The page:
It’s so hard for novels or films set in the dystopian future to rid themselves of all traces of utopia. That’s one of the reasons they’re so popular. With the exception of Cormac McCarthy’s The Road, even the bleakest post-apocalyptic scenarios tend to have an idyllic quality about them. Think of the lack of traffic in 28 Days Later or Will Smith’s high-security apartment in I Am Legend. Our aversion to queuing at the checkouts in lavishly stocked supermarkets is so intense that the idea of breezing into an abandoned Trader Joe’s and helping ourselves to whatever’s on the shelves seems the ultimate indulgence—even if all that’s left is a rusty can of dog food whose expiration date serves as a poignant reminder of life before whatever it was that brought civilization to an end.
For years now, Gaza has suffered many of the symptoms of extreme dystopia: ravaged infrastructure; chronic food, medical, and power shortages; breakdown of water- and sewage-treatment plants; unemployment; sectarian infighting; rise in extremist religious beliefs. In the past months, things have become even worse: bombing, civilian deaths, massive destruction of property, further wrecking of the already ailing infrastructure, and so on.
According to local fishermen, it is becoming harder and harder to catch fish because of raw sewage being pumped into the sea from Gaza City. And yet this image of a catastrophic situation has the visionary lyricism of nineteenth-century paintings of the timeless allure of the Orient. The timelessness is symbolized by two things (three if you count the sea): the minarets and the “simple” fishing boat. The minarets, though, are paired with the industrial smoke stacks undermining the idea of the timelessness as they pour pollution into the sky. But the smoke seems to be doing its bit to contribute to the appeal of the scene as it merges with the gently looming drama of the heavens. It even seems that what the towers are pumping out or generating is, precisely, sky.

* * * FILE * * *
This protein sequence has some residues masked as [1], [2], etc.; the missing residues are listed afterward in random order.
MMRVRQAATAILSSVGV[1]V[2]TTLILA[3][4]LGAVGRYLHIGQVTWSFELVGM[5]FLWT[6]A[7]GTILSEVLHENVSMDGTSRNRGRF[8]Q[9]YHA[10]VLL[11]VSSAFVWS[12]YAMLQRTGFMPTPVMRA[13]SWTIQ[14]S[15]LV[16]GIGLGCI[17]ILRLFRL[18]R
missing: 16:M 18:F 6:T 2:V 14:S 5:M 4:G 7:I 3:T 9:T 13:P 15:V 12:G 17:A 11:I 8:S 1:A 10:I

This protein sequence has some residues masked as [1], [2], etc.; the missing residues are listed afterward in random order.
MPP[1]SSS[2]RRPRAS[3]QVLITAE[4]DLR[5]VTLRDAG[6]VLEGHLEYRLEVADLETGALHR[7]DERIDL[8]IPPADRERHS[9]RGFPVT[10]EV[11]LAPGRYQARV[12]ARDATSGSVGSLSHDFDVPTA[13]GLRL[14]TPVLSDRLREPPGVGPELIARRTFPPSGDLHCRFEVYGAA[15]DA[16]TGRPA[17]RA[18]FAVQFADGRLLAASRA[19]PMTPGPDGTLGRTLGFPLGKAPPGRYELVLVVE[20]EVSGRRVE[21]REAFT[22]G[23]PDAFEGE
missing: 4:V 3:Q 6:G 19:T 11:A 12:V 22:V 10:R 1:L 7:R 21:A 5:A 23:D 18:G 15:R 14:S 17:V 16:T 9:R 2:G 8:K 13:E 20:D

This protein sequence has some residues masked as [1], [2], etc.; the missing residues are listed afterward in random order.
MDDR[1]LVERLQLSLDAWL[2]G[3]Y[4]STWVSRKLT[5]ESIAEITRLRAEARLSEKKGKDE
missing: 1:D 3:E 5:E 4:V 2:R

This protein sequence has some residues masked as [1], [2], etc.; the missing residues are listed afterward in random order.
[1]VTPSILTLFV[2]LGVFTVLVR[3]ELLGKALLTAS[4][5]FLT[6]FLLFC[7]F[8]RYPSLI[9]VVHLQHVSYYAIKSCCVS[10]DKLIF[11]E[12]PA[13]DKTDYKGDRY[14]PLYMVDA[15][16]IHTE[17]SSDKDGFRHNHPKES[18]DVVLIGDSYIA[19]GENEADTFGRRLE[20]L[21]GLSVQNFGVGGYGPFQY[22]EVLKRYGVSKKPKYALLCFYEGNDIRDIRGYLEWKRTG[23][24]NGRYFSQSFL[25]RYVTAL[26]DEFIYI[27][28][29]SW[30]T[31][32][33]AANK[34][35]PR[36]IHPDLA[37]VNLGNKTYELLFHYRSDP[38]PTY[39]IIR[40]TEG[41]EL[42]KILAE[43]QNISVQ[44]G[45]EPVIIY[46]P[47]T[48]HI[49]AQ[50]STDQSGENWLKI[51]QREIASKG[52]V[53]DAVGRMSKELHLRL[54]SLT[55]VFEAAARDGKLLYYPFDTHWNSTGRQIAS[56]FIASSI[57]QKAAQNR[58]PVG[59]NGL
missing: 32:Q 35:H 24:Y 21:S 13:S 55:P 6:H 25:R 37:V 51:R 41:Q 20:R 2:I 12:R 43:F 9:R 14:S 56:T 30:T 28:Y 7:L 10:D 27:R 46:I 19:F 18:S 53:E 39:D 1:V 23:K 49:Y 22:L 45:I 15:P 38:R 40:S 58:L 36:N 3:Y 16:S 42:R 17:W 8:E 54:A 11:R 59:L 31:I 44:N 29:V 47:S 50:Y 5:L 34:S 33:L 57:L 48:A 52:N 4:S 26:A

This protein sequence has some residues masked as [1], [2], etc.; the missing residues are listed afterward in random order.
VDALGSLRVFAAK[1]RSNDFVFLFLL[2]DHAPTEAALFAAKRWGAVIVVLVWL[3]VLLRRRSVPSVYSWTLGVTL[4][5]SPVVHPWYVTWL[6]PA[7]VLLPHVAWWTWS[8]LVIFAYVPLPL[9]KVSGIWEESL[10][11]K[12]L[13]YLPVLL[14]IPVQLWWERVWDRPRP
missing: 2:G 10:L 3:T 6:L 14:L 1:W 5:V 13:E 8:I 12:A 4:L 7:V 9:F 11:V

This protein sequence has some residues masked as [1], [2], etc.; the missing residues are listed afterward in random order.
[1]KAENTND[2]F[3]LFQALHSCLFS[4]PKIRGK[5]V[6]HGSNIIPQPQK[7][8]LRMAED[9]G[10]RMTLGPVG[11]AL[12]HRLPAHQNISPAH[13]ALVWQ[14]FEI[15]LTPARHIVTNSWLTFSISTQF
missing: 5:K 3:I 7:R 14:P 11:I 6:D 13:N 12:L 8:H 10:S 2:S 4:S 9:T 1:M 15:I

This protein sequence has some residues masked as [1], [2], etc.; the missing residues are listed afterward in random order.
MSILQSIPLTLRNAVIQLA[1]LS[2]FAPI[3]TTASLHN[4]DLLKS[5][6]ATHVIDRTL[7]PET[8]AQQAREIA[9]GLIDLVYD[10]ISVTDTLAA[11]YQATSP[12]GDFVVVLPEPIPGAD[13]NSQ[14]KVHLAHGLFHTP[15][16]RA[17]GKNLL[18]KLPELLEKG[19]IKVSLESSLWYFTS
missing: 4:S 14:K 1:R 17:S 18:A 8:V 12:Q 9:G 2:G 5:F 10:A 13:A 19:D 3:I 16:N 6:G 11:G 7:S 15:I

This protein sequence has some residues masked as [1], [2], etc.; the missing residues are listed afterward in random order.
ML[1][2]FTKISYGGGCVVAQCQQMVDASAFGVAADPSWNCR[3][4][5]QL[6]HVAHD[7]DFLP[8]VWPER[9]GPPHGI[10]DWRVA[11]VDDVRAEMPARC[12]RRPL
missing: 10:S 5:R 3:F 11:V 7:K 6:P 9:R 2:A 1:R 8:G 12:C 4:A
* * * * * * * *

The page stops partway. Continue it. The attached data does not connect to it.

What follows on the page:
This brings to mind two quite different associations. First the painter J.M.W. Turner, whose skies convey the achievements and grandeur of civilizations ancient and modern while—and by—evoking their inevitable dissolution and eventual ruination. The splendor is bathed in and enhanced by the ruin to come. Second—and more explicitly—the scene in Andrei Tarkovsky’s Stalker when the eponymous Stalker, his wife, child, and dog begin making their way home after his trip to the Zone. The camera pulls back to reveal a large body of water in the midst of a polluted industrial wasteland whose desolation is enhanced by its beauty and vice-versa. The setting of Stalker is routinely described as post-industrial even though, on the evidence of this scene, what we are seeing is a fully malfunctioning industrial environment. In the same way, images of Gaza remind us that, while the post-apocalyptic scenarios beloved by film-makers and audiences alike are set in the future, there are places on Earth where people have already adapted to what might be termed the pre-post-apocalyptic present.